It’s time we addressed the public health problem of guns. Homicide is the second-leading cause of death among 15- to 24-year-olds, and the fourth-leading cause among 5- to 14-year-olds. Overwhelmingly, guns are the weapons used in these killings.
The arguments for and against gun control have been rehashed far too many times to give us much hope for meaningful policy changes. But it is undeniable that guns are deadly weapons too easily used by those who have no legitimate reason for them. How many guns do we have in the U.S.? One estimate puts it at 270 million, or nearly four guns for every American child.
Some Americans view gun ownership as a civil right, perhaps second only in importance to religious expression. While few gun owners will ever use them against another person, we often hear the argument that a gun provides its owner with a sense of security. However, there is little evidence that owning guns makes anyone more safe. In fact, where there are more gun-owning households, after controlling for a number of demographic factors, local homicide rates are greater.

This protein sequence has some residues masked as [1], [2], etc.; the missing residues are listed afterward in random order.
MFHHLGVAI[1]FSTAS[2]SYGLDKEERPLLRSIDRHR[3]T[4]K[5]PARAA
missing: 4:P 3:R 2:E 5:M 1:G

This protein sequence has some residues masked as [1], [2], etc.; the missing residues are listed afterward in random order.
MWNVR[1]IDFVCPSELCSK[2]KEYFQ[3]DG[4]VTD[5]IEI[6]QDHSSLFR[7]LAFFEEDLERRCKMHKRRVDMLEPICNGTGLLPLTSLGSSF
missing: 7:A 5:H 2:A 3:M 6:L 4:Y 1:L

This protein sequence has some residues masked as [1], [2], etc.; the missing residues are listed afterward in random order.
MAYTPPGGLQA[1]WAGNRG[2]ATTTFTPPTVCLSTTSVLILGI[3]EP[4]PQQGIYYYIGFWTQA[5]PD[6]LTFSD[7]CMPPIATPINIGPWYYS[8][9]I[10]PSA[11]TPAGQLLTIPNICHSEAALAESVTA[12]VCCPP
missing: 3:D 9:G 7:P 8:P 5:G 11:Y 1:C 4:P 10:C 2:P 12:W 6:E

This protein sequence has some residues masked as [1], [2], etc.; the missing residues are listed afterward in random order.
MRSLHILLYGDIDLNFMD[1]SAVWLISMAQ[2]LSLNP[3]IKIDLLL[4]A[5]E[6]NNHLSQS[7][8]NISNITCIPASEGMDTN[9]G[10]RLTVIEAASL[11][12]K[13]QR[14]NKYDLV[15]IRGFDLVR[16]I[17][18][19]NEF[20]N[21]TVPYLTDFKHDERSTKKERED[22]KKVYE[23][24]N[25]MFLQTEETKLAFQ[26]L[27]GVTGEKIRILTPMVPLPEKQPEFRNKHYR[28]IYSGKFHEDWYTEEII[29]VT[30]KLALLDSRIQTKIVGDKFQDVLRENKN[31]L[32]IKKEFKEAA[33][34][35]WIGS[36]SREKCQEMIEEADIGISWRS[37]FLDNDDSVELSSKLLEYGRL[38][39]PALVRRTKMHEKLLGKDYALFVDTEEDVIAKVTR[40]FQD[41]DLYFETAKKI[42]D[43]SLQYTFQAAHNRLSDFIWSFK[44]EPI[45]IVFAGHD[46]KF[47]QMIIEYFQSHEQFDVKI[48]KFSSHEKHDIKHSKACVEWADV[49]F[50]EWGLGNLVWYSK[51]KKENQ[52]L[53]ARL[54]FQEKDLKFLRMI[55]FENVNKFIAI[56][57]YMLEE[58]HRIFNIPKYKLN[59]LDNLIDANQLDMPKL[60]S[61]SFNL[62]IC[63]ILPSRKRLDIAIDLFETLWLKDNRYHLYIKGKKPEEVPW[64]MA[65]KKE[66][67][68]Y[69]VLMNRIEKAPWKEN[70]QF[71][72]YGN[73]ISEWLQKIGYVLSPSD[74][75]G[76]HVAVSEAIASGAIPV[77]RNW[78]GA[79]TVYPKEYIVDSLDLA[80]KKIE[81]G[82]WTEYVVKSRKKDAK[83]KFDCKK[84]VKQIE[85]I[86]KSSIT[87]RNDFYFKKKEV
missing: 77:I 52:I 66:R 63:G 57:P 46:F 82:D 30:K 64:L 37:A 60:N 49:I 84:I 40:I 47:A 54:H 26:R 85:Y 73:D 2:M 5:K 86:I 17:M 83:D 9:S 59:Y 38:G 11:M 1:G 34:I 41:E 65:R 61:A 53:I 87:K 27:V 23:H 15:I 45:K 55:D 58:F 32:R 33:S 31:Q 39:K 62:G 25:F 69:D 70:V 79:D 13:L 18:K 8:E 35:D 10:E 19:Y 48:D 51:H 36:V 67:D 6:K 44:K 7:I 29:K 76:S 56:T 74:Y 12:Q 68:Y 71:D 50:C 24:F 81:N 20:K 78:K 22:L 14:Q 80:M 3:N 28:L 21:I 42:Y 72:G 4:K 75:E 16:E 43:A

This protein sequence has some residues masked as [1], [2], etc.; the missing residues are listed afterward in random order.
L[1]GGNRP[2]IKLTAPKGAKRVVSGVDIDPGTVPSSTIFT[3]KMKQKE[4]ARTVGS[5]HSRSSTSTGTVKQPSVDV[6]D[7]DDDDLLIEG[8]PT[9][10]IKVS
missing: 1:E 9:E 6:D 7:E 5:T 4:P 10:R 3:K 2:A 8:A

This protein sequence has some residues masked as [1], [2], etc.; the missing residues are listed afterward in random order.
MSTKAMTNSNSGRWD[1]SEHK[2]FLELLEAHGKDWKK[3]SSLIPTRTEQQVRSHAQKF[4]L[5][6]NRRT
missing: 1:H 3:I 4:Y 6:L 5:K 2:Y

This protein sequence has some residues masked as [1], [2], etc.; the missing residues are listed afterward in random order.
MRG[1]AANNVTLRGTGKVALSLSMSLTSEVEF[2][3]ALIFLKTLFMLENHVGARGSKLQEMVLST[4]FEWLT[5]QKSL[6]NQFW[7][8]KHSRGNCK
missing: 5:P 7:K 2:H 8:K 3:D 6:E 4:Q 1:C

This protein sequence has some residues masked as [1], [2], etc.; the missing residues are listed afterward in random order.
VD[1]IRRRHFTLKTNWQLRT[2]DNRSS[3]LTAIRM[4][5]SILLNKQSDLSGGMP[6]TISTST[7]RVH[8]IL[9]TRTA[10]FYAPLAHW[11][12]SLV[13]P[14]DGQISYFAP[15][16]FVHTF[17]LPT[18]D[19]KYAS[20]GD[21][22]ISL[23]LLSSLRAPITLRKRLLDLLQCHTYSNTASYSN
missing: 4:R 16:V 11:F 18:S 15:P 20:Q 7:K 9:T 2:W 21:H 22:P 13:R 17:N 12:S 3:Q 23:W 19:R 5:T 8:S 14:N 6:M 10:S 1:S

So what will it take to loosen our grip on guns?
1 Centers for Disease Control and Prevention. Web-based injury statistics query and reporting system (WISQARS). Fatal injuries are firearm-related, ages 0-17, for 2009. Non-fatal injuries are firearm-related, ages 0-17, seen in hospital emergency department, for 2010. http://www.cdc.gov/injury/wisqars/
2 Child Trends DataBank. (2012). Teen homicide, suicide, and firearm deaths. http://childtrendsdatabank.org/alphalist?q=node/124
3 Civilian-owned firearms. http://www.gunpolicy.org/firearms/region/united-states
4 Miller, M., Azrael, D., Hemenway, D. (2007). State-level homicide victimization rates in the U.S. in relation to survey measures of household firearm ownership, 2001-2003. Social Science and Medicine, 64, 656-64.